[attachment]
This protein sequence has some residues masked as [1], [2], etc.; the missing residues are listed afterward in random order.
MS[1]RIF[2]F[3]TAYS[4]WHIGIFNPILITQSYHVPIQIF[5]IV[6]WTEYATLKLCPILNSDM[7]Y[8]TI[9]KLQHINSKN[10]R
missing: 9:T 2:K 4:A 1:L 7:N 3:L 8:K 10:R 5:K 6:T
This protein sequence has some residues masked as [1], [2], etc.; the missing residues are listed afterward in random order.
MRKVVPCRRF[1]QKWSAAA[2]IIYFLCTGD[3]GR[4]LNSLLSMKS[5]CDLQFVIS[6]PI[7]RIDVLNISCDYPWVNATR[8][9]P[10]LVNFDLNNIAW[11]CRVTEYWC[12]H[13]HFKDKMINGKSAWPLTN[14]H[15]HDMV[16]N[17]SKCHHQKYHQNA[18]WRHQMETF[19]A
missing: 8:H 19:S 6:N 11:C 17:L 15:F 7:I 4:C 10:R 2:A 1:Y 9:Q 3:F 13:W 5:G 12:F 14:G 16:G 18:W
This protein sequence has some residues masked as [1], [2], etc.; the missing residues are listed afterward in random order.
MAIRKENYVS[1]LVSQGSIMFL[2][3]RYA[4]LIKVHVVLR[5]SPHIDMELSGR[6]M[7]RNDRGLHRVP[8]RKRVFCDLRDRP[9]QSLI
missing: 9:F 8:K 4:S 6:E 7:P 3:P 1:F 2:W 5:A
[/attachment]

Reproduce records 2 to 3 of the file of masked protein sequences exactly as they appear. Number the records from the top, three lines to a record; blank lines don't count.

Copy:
This protein sequence has some residues masked as [1], [2], etc.; the missing residues are listed afterward in random order.
MRKVVPCRRF[1]QKWSAAA[2]IIYFLCTGD[3]GR[4]LNSLLSMKS[5]CDLQFVIS[6]PI[7]RIDVLNISCDYPWVNATR[8][9]P[10]LVNFDLNNIAW[11]CRVTEYWC[12]H[13]HFKDKMINGKSAWPLTN[14]H[15]HDMV[16]N[17]SKCHHQKYHQNA[18]WRHQMETF[19]A
missing: 8:H 19:S 6:N 11:C 17:L 15:F 7:I 4:C 10:R 2:A 1:Y 9:Q 3:F 13:W 5:G 12:F 14:G 16:G 18:W
This protein sequence has some residues masked as [1], [2], etc.; the missing residues are listed afterward in random order.
MAIRKENYVS[1]LVSQGSIMFL[2][3]RYA[4]LIKVHVVLR[5]SPHIDMELSGR[6]M[7]RNDRGLHRVP[8]RKRVFCDLRDRP[9]QSLI
missing: 9:F 8:K 4:S 6:E 7:P 3:P 1:F 2:W 5:A